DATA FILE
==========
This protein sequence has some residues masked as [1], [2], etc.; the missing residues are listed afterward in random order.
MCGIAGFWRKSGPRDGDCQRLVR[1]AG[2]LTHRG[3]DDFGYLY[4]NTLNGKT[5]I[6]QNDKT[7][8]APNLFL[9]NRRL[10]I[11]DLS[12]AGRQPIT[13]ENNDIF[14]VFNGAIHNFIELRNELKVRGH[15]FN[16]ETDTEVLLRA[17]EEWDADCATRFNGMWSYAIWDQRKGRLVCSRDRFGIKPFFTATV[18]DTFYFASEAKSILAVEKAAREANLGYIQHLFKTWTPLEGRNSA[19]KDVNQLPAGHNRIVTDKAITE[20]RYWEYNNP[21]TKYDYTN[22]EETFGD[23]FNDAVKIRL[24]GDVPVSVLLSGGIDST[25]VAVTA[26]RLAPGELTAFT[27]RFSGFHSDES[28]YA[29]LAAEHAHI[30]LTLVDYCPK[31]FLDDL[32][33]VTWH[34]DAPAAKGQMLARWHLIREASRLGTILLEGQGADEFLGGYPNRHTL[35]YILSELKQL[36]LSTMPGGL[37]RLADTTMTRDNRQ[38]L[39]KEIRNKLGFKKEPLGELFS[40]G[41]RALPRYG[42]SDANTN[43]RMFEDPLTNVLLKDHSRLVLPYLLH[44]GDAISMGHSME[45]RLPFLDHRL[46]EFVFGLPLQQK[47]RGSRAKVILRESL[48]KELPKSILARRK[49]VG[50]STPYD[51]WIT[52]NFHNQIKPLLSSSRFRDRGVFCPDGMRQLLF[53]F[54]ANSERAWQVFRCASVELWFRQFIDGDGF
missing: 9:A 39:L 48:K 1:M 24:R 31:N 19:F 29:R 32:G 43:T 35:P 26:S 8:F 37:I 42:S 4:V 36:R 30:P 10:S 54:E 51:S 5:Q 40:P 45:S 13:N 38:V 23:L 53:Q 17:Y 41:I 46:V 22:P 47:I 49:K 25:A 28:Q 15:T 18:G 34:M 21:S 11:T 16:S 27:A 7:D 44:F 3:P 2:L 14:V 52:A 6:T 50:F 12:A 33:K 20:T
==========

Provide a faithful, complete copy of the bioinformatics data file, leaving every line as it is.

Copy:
This protein sequence has some residues masked as [1], [2], etc.; the missing residues are listed afterward in random order.
MCGIAGFWRKSGPRDGDCQRLVR[1]AG[2]LTHRG[3]DDFGYLY[4]NTLNGKT[5]I[6]QNDKT[7][8]APNLFL[9]NRRL[10]I[11]DLS[12]AGRQPIT[13]ENNDIF[14]VFNGAIHNFIELRNELKVRGH[15]FN[16]ETDTEVLLRA[17]EEWDADCATRFNGMWSYAIWDQRKGRLVCSRDRFGIKPFFTATV[18]DTFYFASEAKSILAVEKAAREANLGYIQHLFKTWTPLEGRNSA[19]KDVNQLPAGHNRIVTDKAITE[20]RYWEYNNP[21]TKYDYTN[22]EETFGD[23]FNDAVKIRL[24]GDVPVSVLLSGGIDST[25]VAVTA[26]RLAPGELTAFT[27]RFSGFHSDES[28]YA[29]LAAEHAHI[30]LTLVDYCPK[31]FLDDL[32][33]VTWH[34]DAPAAKGQMLARWHLIREASRLGTILLEGQGADEFLGGYPNRHTL[35]YILSELKQL[36]LSTMPGGL[37]RLADTTMTRDNRQ[38]L[39]KEIRNKLGFKKEPLGELFS[40]G[41]RALPRYG[42]SDANTN[43]RMFEDPLTNVLLKDHSRLVLPYLLH[44]GDAISMGHSME[45]RLPFLDHRL[46]EFVFGLPLQQK[47]RGSRAKVILRESL[48]KELPKSILARRK[49]VG[50]STPYD[51]WIT[52]NFHNQIKPLLSSSRFRDRGVFCPDGMRQLLF[53]F[54]ANSERAWQVFRCASVELWFRQFIDGDGF
missing: 9:A 39:L 48:K 1:M 24:R 31:N 19:F 29:R 32:G 43:T 35:P 26:S 8:F 37:I 42:S 4:V 36:R 30:P 10:S 54:E 51:S 5:Q 40:P 45:S 13:N 38:V 23:L 53:Q 17:Y 41:I 46:V 22:P 47:I 49:K 25:A 28:Q 15:T 18:G 34:M 21:S 11:T 16:S 27:A 7:D 44:F 3:P 2:L 14:V 52:A 6:T 50:F 12:A 33:K 20:T